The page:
Once air returned to my lungs we all visited a bit, then Frank and Frankie readied their tackle while Dean and I returned to fishing. A few minutes after stepping into the pool a bright Salmon broke the surface with a silver flash. "There's a fresh one, Joel! Catch that one!" Frank hollered from the truck. Three casts later my line went tight and the silver flash was streaking for freedom. The battle won, Dean pulled himself away from his fishing to tail the fish and snap a few photos. Then the wild fish was released to finish its journey.
 
Dean, Frank, Frankie and I continued to fish through the pool until my silly cell phone went off signaling the arrival of my slightly tardy fishing partner for the day, Jason Atkinson. Dean was very gracious, volunteering to retrieve my wandering friend so I could keep fishing. Soon the five of us were reunited on the banks of the Elk. Some of us old friends, some of us good friends that just met, but to a man, all of us friends of wild fish and the places they live.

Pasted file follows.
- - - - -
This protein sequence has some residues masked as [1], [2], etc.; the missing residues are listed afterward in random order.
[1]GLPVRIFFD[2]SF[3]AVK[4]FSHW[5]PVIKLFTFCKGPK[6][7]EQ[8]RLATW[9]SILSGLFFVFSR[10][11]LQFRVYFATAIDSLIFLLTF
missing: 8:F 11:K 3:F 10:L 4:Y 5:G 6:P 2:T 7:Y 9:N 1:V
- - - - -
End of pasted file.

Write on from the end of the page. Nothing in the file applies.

There are days on the water that live with you forever. Some are marked by encounters with the creatures we pursue, a special place discovered or the chance meeting of an old friend. As we add to the years those memories weave into the fabric that keeps us warm and dry on those less memorable days. Those days when the rain blows sideways and fish seem to have vanished on the wind. There are some who will never make it past those days. They will miss out on watching a Salmon slipping over the sand to find its way home. They will not feel the solid pull of a big fish and feel its heart pumping through the line. They will not have the chance to greet an old friend stream side and thank him for his service to our country so many years ago. A sacrifice that allows us all to have those days that are so memorable.